Saddleback College celebrates 24 years of ‘Red Ribbon Day’

Peggy Dakin, health sciences and human services program specialist has been organizing the "Red Ribbon"  day for ten  years. Lariat/ Elizabeth Ortiz.

Peggy Dakin, health sciences and human services program specialist has been organizing the “Red Ribbon” day for ten years. Lariat/ Elizabeth Ortiz.

The public display of a variety of colors of ribbons have become easily identifiable as promotion of awareness. For nearly a quarter century, the red ribbon has come to symbolize the fall programs to teach people about the dangers of drugs and alcohol addiction.

Saddleback College’s 24th Annual “Red Ribbon” Resource and Career Fair was held in the quad Thursday, Oct. 30.

Approximately 20 agencies with information and resources in the fields of alcohol and drug prevention, intervention and recovery, community-based corrections and mental health were available to answer questions. Al-Anon, Family Groups, MADD, Women Helping Women/Men2Work, and Stand up for Kids were represented, to name a few.

“This national week is an excellent way to get information out to the public by letting those without hope know that there is help,” said Health Sciences and Human Services Program Specialist Peggy Dakin. ” [There has been] Employment opportunities [for] many former students [who] have gotten jobs in the past and come back to volunteer on campus.”

Kim Branch-Stewart, Department Chair of Human Services, said the event helps students in the field of human services with internship and employment opportunities while promoting a drug-free environment.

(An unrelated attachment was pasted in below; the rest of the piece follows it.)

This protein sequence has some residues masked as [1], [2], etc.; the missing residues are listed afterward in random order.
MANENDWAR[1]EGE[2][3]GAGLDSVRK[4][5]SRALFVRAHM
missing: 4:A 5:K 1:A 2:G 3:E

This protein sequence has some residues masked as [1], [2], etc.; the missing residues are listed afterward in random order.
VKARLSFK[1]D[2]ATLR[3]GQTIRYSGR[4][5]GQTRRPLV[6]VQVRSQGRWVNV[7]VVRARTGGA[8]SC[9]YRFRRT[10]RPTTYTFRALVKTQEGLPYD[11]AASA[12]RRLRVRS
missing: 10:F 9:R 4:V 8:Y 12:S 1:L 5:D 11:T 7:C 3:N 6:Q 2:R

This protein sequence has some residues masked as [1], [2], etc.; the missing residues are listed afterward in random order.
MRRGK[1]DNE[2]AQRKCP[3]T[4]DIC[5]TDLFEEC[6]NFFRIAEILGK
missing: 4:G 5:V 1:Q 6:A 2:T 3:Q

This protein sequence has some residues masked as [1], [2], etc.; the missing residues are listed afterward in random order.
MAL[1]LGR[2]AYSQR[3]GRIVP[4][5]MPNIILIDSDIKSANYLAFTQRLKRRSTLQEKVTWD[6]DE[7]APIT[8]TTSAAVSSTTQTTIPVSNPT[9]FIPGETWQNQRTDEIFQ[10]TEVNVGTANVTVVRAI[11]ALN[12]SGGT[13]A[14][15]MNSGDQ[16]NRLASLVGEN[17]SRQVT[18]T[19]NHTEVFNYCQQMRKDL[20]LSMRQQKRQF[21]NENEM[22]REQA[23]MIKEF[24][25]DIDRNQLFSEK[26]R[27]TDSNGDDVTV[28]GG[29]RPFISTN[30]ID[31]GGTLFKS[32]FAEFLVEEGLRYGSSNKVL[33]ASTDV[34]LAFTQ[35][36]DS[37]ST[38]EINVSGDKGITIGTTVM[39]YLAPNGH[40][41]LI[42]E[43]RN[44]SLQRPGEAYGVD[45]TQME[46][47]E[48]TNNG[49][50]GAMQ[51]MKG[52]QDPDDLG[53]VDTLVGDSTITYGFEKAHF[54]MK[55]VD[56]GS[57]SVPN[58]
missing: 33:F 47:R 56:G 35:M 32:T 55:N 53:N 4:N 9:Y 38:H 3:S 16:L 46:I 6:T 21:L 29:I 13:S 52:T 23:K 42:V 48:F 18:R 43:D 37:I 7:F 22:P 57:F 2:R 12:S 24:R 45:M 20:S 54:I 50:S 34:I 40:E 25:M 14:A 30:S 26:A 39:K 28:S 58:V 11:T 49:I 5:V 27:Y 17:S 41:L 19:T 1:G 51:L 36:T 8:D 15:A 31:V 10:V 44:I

The “Red Ribbon” became the symbol that embraced the idea of prevention of drugs and alcohol abuse 24 years ago because of a tragedy that took place with a former DEA officer, Enrique Camarena, known as “Kiki.”

According to the Red Ribbon campaign information provided by the National Family Partnership, Camarena was murdered when the Drug Enforcement Administration sent him undercover in Mexico to investigate a major DEA that is believed to have included officers in the Mexican army, police and government.

His mother tried to talk him out of the investigation altogether, but in 1985, the 37-year-old left the office to meet his wife when five men reportedly shoved him into a car before he met her. One month later his body was found tortured.

In honor of Camerena’s memory and passion to make a difference against illegal drugs, neighbors and friends gathered together and started wearing red badges of satin. Later, the National Family Partnership Organization formed the Red Ribbon campaign and since that time, it has reached millions of U.S. citizens.

This podcast reports on a campus success story about a student’s battle against addiction and information on various organizations that are made available to students.